The book is divided into chapters detailing the individual stories of Mandel figures who are dedicating their lives to the complicated field of education in general and Jewish education in particular, and who are leading change. Each story presents the biography and personal journey of an outstanding leader, uncovering their charismatic personality and offering a deeper understanding of the tremendous impact they have had on pedagogical thinking and intellectual discourse in Israel and the Jewish world. As Katzman explains, “Mort Mandel and his desire to create change in the world are the driving engine behind all the stories” in the book, which provides insights into how Mandelian precepts and the principles of Jewish education are translated by the Mandel Foundation into ripples of change.
One of the chapters tells the story of
Gila Ben-Har, a graduate of Cohort 1 of the Mandel School for Educational Leadership who subsequently became the head of the Tel Aviv municipal education administration and the CEO of the Center for Educational Technology (CET), and now heads innovation, pedagogy, and digital learning at the Mandel Foundation–Israel. In Katzman’s words, “the main key for discovering new worlds, and unfamiliar directions and paths, is human relations. This is the secret of her excellence as a manager” (p. 158). Ben-Har is the daughter of a Holocaust survivor from Poland, a sister of a fallen IDF soldier, and one of the most influential women in Israel. Under her leadership, CET attained remarkable achievements. As Katzman tells it, she “guides a treasure ship (disguised as a wonderfully designed office building) of cutting-edge knowledge, innovation, and futurism. She is engaged in creativity, in forecasting and developing trends, and ultimately, in shaping the face of Israeli society via the immense influence that the Center for Educational Technology has on the tools and content used by the Israeli education system” (p. 158).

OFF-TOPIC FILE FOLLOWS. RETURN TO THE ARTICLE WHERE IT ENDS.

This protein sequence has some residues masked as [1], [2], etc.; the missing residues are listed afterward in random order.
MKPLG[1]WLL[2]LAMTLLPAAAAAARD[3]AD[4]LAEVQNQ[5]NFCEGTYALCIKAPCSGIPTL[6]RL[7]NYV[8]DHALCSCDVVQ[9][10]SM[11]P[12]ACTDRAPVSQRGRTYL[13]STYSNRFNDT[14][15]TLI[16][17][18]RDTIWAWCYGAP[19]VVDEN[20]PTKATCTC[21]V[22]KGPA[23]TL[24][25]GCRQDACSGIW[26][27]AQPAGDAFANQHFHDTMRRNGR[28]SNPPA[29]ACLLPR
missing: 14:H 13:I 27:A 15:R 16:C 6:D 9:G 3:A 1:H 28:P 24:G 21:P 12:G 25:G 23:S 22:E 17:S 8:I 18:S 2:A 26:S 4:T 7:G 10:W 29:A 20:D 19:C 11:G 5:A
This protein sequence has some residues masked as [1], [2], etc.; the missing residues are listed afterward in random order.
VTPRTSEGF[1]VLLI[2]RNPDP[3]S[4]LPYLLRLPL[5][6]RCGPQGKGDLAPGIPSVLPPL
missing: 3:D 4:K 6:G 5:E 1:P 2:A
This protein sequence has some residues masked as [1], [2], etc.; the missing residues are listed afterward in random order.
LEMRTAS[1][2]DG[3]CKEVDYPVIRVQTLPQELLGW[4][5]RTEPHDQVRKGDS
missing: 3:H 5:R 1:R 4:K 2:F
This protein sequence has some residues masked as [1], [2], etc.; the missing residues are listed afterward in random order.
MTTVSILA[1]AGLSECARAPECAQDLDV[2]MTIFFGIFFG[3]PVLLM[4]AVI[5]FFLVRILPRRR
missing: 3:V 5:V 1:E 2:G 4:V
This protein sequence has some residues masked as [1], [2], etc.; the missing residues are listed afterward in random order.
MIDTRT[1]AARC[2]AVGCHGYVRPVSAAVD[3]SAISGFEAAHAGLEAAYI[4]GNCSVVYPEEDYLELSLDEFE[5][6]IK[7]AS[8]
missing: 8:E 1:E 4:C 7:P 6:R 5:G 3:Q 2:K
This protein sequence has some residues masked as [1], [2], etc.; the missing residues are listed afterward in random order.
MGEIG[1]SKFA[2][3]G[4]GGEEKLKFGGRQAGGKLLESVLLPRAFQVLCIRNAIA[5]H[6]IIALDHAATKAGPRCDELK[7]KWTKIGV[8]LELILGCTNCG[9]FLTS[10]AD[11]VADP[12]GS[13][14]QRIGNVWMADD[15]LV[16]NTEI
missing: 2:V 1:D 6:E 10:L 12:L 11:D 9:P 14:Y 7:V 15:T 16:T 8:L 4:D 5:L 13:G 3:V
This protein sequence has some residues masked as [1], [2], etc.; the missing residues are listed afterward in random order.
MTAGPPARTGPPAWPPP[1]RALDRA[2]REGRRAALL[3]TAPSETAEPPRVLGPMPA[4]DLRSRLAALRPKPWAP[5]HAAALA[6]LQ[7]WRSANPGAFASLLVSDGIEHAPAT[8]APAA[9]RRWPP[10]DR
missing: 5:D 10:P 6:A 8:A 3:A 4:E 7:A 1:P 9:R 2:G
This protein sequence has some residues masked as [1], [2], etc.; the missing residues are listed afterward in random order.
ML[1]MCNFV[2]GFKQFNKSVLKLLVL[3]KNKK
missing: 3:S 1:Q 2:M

Another chapter tells the story of